In this bankruptcy case, the court found there was no support for a creditor’s objection to discharge, where the creditor had sold her accounting business to the debtor and later claimed the debtor had concealed the existence and value of the business’s client list allegedly with the intent to defraud the creditor or the bankruptcy trustee.

Pandemic, ESOP Woes, Fair Value, Crypto, and Fraud at NYSSCPA Conference

The 2020 conference season is underway, and Business Valuation Update was on the scene—virtually, of course—for the New York State Society of CPAs Business Valuation/Litigation Services Conference webcast live from New York City May 18.

Accounting fraud causes Berkshire Hathaway subsidiary to overpay for sinking German manufacturer

Financial experts were unable to prevent a Berkshire Hathaway subsidiary, Precision Castparts Corp. (PCC), from acquiring a German family business for five times as much as the collapsing company was worth, recent articles in the New York Times and the German newspaper Handelsblatt report.

Court Agrees Market Approach Generates Most Accurate Value of Plaintiff’s Interest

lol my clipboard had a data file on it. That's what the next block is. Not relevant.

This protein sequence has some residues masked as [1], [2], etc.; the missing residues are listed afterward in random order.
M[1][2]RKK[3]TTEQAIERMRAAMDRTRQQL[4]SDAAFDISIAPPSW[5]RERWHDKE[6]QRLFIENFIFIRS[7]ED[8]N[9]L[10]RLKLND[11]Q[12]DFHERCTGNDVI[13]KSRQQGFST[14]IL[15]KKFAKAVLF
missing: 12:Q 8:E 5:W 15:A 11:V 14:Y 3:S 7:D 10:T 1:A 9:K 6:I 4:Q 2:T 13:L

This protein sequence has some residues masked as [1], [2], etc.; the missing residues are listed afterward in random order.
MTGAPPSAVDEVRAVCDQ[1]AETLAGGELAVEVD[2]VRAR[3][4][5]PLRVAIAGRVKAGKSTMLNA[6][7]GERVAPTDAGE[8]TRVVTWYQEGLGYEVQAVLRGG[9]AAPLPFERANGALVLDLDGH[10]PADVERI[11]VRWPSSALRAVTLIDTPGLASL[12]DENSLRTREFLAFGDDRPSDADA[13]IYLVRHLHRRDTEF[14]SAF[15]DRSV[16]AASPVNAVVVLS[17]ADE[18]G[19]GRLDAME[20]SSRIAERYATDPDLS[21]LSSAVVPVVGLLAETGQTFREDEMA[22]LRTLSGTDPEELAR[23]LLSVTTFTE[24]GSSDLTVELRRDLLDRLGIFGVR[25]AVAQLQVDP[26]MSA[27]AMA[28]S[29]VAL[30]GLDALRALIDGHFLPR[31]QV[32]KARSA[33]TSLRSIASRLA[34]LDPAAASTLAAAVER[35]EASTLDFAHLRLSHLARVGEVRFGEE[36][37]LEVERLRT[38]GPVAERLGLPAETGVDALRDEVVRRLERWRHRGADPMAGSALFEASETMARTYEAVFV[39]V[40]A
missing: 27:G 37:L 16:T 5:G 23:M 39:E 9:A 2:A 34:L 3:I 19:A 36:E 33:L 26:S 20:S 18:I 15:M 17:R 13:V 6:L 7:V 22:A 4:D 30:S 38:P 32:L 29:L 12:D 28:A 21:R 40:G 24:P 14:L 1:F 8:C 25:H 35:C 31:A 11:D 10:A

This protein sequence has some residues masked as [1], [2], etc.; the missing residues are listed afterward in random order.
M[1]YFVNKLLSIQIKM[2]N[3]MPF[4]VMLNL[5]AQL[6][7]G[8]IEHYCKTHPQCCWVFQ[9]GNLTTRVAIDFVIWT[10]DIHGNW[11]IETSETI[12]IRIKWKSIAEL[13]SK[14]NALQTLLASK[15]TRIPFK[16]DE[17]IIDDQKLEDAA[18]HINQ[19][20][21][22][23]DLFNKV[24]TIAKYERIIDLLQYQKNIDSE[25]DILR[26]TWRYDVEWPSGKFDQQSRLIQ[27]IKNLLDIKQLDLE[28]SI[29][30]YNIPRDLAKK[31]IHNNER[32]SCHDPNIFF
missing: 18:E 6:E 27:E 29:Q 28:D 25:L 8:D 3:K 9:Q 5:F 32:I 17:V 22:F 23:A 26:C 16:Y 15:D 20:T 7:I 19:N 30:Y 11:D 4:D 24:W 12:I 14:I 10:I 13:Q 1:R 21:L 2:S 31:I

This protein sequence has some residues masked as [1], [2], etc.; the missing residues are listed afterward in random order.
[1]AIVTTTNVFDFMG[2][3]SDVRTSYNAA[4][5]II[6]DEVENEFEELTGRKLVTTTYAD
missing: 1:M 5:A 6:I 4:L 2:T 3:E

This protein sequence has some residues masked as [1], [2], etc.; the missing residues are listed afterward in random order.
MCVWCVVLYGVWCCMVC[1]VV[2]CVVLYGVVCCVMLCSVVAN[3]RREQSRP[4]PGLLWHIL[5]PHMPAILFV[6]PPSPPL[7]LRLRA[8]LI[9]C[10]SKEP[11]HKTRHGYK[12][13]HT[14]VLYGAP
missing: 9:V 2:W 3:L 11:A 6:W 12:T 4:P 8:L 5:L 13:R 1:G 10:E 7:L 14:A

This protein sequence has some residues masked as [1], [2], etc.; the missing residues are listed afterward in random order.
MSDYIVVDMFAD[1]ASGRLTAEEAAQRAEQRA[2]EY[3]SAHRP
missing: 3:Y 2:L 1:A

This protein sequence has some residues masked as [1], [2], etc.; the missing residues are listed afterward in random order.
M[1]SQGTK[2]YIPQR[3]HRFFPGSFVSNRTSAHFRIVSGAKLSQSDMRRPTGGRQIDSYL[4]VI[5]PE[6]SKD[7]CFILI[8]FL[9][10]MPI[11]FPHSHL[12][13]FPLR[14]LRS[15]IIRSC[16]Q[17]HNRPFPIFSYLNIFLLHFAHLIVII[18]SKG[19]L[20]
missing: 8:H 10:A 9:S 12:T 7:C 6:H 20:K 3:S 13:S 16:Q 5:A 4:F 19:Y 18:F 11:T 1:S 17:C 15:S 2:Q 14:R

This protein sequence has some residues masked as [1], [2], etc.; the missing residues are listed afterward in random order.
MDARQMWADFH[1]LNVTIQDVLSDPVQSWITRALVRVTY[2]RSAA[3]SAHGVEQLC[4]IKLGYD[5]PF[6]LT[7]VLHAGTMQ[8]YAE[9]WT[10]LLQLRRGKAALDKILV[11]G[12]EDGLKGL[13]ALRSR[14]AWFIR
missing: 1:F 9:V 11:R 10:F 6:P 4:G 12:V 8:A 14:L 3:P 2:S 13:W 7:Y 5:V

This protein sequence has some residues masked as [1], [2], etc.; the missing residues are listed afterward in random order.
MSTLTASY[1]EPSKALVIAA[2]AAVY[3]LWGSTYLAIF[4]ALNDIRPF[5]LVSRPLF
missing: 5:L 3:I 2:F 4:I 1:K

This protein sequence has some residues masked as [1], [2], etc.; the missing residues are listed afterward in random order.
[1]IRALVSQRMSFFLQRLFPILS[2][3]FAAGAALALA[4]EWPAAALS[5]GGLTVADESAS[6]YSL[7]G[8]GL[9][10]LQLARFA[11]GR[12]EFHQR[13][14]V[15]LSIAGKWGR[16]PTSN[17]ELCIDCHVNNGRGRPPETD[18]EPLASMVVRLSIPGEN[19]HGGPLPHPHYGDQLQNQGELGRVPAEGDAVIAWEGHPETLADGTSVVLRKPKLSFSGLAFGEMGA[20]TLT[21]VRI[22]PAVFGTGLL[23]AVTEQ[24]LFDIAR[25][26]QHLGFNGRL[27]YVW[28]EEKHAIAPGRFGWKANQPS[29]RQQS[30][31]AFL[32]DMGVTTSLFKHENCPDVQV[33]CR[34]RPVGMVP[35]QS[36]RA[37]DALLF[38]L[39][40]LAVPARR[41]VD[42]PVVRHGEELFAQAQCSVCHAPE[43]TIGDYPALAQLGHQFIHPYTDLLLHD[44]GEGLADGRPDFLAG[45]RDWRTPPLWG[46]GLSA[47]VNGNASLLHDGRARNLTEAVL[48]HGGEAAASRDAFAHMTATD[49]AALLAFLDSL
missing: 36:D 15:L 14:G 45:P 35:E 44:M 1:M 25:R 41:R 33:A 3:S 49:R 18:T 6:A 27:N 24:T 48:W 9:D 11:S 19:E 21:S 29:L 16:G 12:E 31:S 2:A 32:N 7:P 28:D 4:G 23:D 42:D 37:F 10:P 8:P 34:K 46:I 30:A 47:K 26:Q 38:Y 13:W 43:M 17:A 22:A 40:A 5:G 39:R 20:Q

In business dispute alleging breach and fraud, court adopts plaintiff expert’s methodology to value contested interest by way of the market approach; court notes expert well explained why the income approach was not available and the asset approach was too limited to provide an accurate valuation.

Edelson v. Cheung

In business dispute alleging breach and fraud, court adopts plaintiff expert’s methodology to value contested interest by way of the market approach; court notes expert well explained why the income approach was not available and the asset approach was too limited to provide an accurate valuation.

Failure to Do Independent Price Impact Analysis Begets Class Certification

Court certifies securities fraud class action where plaintiff expert’s analysis shows market efficiency and where defense expert fails to perform independent event study to show lack of price impact and disprove effect of alleged misrepresentations.